It’s also a great idea to link up with a few older individuals, a few mentors, so to speak. Folks our age are wonderful, but the wisdom and perspective afforded by those who have lived a lot longer and have already experienced many of these things is invaluable, and an asset like no other.
Watch Out for Compulsive or Addictive Behavior
Whenever we’re going through seasons of heightened emotions or grief, we are more vulnerable to making unhealthy choices regarding our physical and mental well-being. The intense loneliness, anger and sorrow we often experience during relational breakups, career struggles, the death of a loved one, or other difficult seasons, makes things like alcohol consumption, drugs, overeating, media binging, careless sexual encounters, and reckless spending more attractive. A painful divorce, being on the receiving end of infidelity, or experiencing the traumatic memories of physical abuse and other difficulties can tempt us toward actions we will later regret.
These empty pursuits promise much and deliver little, if anything at all. We want to fill the void in our heart, patch up all the broken places, sew together the innumerable threads that were torn during our separation. And these hollow distractions are easy to come by and often praised by others.
When you’re feeling a strong pull toward self-destructive behavior, reach out to a trusted friend who wants your best, one who will talk or spend time with you. Reach out to your counselor, or get one if you don’t already have one. They will give you solutions for dealing with the increased temptation and ways to process your emotions that are both liberating and affirming.
If you absolutely need some release and distraction, look to other activities, like creative habits such as painting, photography, printmaking, pottery or others, along with physical pursuits in various athletics, outdoor adventures, travel, and more. We’ve only named a few. There are probably several hundred things you could be doing instead of self-medicating. We guarantee you’ll feel so much better spending that time and releasing that emotional energy in creative work, exercise, exploration, or time with others.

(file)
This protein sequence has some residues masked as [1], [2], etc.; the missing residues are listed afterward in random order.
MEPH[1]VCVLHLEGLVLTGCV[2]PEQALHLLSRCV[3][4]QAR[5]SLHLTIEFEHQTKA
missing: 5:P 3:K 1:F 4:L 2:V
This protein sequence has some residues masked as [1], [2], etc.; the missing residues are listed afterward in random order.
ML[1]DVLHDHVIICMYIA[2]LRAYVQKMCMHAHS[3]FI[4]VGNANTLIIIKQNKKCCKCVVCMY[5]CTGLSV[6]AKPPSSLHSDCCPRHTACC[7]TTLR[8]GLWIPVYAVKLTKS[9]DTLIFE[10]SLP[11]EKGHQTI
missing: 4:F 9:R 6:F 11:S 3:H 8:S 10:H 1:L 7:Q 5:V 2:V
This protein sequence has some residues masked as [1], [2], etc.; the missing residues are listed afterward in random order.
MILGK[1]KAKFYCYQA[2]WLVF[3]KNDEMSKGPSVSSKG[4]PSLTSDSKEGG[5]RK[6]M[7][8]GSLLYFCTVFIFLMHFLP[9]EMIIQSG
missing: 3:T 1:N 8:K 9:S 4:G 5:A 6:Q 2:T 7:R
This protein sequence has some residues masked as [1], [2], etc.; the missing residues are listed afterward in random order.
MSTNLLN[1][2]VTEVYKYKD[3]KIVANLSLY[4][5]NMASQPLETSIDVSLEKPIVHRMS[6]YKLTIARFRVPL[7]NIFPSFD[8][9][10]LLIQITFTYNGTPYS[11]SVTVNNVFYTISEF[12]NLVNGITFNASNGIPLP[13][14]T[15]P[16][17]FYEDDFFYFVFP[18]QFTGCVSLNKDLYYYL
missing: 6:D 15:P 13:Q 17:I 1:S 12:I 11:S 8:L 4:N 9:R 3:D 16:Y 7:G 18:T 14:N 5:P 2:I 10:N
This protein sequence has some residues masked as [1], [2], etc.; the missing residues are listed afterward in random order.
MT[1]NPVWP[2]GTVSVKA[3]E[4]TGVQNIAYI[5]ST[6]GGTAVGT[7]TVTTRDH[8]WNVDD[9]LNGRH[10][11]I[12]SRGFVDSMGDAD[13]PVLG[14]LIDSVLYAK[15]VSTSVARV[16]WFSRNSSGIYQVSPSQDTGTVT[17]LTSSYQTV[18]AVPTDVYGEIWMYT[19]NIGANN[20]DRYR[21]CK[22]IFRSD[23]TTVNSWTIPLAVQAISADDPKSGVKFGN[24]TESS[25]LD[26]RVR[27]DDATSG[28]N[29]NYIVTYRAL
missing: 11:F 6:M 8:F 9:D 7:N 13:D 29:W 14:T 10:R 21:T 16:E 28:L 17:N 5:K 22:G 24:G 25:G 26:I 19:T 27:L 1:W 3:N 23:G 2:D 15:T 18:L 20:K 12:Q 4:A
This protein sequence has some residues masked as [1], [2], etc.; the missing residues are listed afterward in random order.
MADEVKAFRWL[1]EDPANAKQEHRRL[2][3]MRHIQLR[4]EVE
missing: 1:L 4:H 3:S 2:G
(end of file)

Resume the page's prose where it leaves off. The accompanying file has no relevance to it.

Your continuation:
It All Takes Time
We are complex beings, with layers and layers of emotional and psychological nuances. Divorce and separation run deep and often affect every corner of our interior world. Things inside get shifted around, toppled over, reshuffled, and ultimately built back up. This process doesn’t happen overnight, or even after weeks. It usually takes months and even a few years for some.
Go easy on yourself. Take it slow. Move through your pain without repressing it, but don’t make demands of yourself or set deadlines for emotional healing. That’s not how the heart and mind work. They heal when they heal. We can only help that process by making healthy and affirming choices for ourselves and our family.
Stay Positive but Don’t Lie to Yourself
Staying positive isn’t about putting on a good face or pretending everything is just fine. On many days and nights during this time, things will not be just fine. Remaining positive is about hope and courage, two things necessary for any difficult season. It’s also about keeping your plans for growth and for the future in sight so you don’t lose your way in the emotional haze.
Gather people around you who help keep you positive, but don’t lie about your reality either. You want honest and supportive friends who can inspire you to move ahead in healthy ways without relying on the very destructive patterns of emotional repression and avoidance, or keeping up the pretense that life is just fantastic. This only hurts your and your children’s chance at finding healing and moving on.
Choose the Higher Ground With Your Ex